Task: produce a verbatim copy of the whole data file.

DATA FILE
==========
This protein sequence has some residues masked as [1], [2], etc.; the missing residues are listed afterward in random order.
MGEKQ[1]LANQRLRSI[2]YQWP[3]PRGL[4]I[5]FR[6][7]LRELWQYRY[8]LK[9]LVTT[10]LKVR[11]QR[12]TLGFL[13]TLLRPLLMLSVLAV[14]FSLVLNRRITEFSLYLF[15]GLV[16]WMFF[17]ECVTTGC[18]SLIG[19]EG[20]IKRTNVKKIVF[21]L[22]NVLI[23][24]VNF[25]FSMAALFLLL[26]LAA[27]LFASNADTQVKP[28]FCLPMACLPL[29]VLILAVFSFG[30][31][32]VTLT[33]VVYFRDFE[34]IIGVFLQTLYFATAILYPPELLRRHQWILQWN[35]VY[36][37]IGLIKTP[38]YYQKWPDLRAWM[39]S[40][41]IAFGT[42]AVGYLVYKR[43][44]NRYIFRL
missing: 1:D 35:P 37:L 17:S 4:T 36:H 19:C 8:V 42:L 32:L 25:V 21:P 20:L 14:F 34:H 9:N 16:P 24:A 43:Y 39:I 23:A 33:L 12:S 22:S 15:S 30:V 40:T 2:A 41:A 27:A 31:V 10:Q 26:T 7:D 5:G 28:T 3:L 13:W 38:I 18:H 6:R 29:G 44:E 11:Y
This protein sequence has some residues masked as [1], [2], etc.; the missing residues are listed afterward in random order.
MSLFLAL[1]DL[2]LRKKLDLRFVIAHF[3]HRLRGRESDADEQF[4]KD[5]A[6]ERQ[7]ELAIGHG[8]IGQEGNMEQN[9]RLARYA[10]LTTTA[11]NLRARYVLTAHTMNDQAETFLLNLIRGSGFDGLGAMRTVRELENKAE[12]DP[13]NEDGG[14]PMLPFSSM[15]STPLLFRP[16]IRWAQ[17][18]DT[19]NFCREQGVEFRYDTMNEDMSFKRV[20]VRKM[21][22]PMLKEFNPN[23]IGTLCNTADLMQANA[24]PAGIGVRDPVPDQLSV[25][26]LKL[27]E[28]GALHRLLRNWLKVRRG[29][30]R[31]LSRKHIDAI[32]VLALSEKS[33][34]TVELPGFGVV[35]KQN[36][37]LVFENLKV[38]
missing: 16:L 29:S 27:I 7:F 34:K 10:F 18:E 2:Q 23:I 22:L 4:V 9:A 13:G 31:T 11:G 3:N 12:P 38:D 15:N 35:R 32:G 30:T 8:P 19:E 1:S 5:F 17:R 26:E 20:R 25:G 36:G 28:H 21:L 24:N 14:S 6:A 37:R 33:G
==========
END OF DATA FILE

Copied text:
This protein sequence has some residues masked as [1], [2], etc.; the missing residues are listed afterward in random order.
MGEKQ[1]LANQRLRSI[2]YQWP[3]PRGL[4]I[5]FR[6][7]LRELWQYRY[8]LK[9]LVTT[10]LKVR[11]QR[12]TLGFL[13]TLLRPLLMLSVLAV[14]FSLVLNRRITEFSLYLF[15]GLV[16]WMFF[17]ECVTTGC[18]SLIG[19]EG[20]IKRTNVKKIVF[21]L[22]NVLI[23][24]VNF[25]FSMAALFLLL[26]LAA[27]LFASNADTQVKP[28]FCLPMACLPL[29]VLILAVFSFG[30][31][32]VTLT[33]VVYFRDFE[34]IIGVFLQTLYFATAILYPPELLRRHQWILQWN[35]VY[36][37]IGLIKTP[38]YYQKWPDLRAWM[39]S[40][41]IAFGT[42]AVGYLVYKR[43][44]NRYIFRL
missing: 1:D 35:P 37:L 17:S 4:T 36:H 19:C 8:V 42:L 32:L 25:V 21:P 20:L 14:F 34:H 9:N 16:P 24:A 43:Y 39:I 23:A 33:L 12:S 22:S 15:S 30:V 40:T 2:A 41:A 27:A 31:V 10:Q 26:T 7:D 5:G 28:T 3:L 13:W 38:I 18:H 6:R 29:G 44:E 11:Y
This protein sequence has some residues masked as [1], [2], etc.; the missing residues are listed afterward in random order.
MSLFLAL[1]DL[2]LRKKLDLRFVIAHF[3]HRLRGRESDADEQF[4]KD[5]A[6]ERQ[7]ELAIGHG[8]IGQEGNMEQN[9]RLARYA[10]LTTTA[11]NLRARYVLTAHTMNDQAETFLLNLIRGSGFDGLGAMRTVRELENKAE[12]DP[13]NEDGG[14]PMLPFSSM[15]STPLLFRP[16]IRWAQ[17][18]DT[19]NFCREQGVEFRYDTMNEDMSFKRV[20]VRKM[21][22]PMLKEFNPN[23]IGTLCNTADLMQANA[24]PAGIGVRDPVPDQLSV[25][26]LKL[27]E[28]GALHRLLRNWLKVRRG[29][30]R[31]LSRKHIDAI[32]VLALSEKS[33][34]TVELPGFGVV[35]KQN[36][37]LVFENLKV[38]
missing: 16:L 29:S 27:I 7:F 34:K 10:F 18:E 2:Q 23:I 22:L 4:V 9:A 13:G 31:T 11:G 3:N 12:P 38:D 15:N 35:R 32:G 30:T 8:P 19:E 1:S 5:F 17:R 26:E 20:R 25:G 36:G 28:H 21:L 24:N 14:S 6:A 37:R 33:G